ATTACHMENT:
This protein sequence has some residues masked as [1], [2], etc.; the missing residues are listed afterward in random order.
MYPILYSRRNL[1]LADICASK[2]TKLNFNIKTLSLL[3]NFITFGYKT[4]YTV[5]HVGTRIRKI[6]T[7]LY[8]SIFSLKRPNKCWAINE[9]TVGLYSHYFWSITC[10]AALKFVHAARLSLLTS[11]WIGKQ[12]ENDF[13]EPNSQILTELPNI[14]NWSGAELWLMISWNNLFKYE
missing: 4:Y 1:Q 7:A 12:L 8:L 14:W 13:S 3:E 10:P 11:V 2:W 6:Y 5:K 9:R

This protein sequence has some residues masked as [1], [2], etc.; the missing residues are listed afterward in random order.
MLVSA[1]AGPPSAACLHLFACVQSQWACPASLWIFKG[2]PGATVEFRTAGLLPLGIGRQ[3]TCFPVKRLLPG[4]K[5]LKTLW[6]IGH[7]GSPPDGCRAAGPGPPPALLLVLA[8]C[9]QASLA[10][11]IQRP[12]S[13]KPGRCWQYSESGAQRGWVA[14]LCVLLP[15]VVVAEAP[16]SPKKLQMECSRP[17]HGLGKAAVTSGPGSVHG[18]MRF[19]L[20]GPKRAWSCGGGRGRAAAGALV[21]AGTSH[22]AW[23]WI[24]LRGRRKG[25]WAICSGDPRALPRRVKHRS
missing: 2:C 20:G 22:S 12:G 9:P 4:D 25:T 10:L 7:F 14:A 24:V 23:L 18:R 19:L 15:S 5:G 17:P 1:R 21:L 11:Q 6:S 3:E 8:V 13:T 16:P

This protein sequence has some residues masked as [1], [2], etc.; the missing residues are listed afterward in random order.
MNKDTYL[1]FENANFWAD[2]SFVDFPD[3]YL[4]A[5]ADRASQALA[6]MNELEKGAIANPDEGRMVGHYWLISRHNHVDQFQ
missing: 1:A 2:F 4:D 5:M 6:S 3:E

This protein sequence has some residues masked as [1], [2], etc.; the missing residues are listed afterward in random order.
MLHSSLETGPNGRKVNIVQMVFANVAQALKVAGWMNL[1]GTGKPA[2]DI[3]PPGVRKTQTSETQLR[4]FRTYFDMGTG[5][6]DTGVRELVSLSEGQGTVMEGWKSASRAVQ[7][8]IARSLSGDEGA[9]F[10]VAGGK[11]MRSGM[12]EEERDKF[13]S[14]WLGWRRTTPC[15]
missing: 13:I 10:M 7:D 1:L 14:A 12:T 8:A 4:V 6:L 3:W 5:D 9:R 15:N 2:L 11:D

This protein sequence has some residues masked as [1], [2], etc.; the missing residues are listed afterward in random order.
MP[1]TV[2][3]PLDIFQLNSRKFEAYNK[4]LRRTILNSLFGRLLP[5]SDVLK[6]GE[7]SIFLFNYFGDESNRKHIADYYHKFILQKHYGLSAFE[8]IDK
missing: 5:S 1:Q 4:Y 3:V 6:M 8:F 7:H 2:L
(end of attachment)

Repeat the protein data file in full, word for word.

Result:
This protein sequence has some residues masked as [1], [2], etc.; the missing residues are listed afterward in random order.
MYPILYSRRNL[1]LADICASK[2]TKLNFNIKTLSLL[3]NFITFGYKT[4]YTV[5]HVGTRIRKI[6]T[7]LY[8]SIFSLKRPNKCWAINE[9]TVGLYSHYFWSITC[10]AALKFVHAARLSLLTS[11]WIGKQ[12]ENDF[13]EPNSQILTELPNI[14]NWSGAELWLMISWNNLFKYE
missing: 4:Y 1:Q 7:A 12:L 8:L 14:W 13:S 3:E 10:P 11:V 2:W 6:Y 5:K 9:R

This protein sequence has some residues masked as [1], [2], etc.; the missing residues are listed afterward in random order.
MLVSA[1]AGPPSAACLHLFACVQSQWACPASLWIFKG[2]PGATVEFRTAGLLPLGIGRQ[3]TCFPVKRLLPG[4]K[5]LKTLW[6]IGH[7]GSPPDGCRAAGPGPPPALLLVLA[8]C[9]QASLA[10][11]IQRP[12]S[13]KPGRCWQYSESGAQRGWVA[14]LCVLLP[15]VVVAEAP[16]SPKKLQMECSRP[17]HGLGKAAVTSGPGSVHG[18]MRF[19]L[20]GPKRAWSCGGGRGRAAAGALV[21]AGTSH[22]AW[23]WI[24]LRGRRKG[25]WAICSGDPRALPRRVKHRS
missing: 2:C 20:G 22:S 12:G 9:P 4:D 25:T 10:L 7:F 14:A 24:V 23:L 18:R 19:L 15:S 5:G 17:P 1:R 21:L 11:Q 6:S 3:E 8:V 13:T 16:P

This protein sequence has some residues masked as [1], [2], etc.; the missing residues are listed afterward in random order.
MNKDTYL[1]FENANFWAD[2]SFVDFPD[3]YL[4]A[5]ADRASQALA[6]MNELEKGAIANPDEGRMVGHYWLISRHNHVDQFQ
missing: 1:A 2:F 4:D 5:M 6:S 3:E

This protein sequence has some residues masked as [1], [2], etc.; the missing residues are listed afterward in random order.
MLHSSLETGPNGRKVNIVQMVFANVAQALKVAGWMNL[1]GTGKPA[2]DI[3]PPGVRKTQTSETQLR[4]FRTYFDMGTG[5][6]DTGVRELVSLSEGQGTVMEGWKSASRAVQ[7][8]IARSLSGDEGA[9]F[10]VAGGK[11]MRSGM[12]EEERDKF[13]S[14]WLGWRRTTPC[15]
missing: 13:I 10:M 7:D 1:L 14:A 12:T 8:A 4:V 6:L 3:W 5:D 9:R 15:N 2:L 11:D

This protein sequence has some residues masked as [1], [2], etc.; the missing residues are listed afterward in random order.
MP[1]TV[2][3]PLDIFQLNSRKFEAYNK[4]LRRTILNSLFGRLLP[5]SDVLK[6]GE[7]SIFLFNYFGDESNRKHIADYYHKFILQKHYGLSAFE[8]IDK
missing: 5:S 1:Q 4:Y 3:V 6:M 8:F 7:H 2:L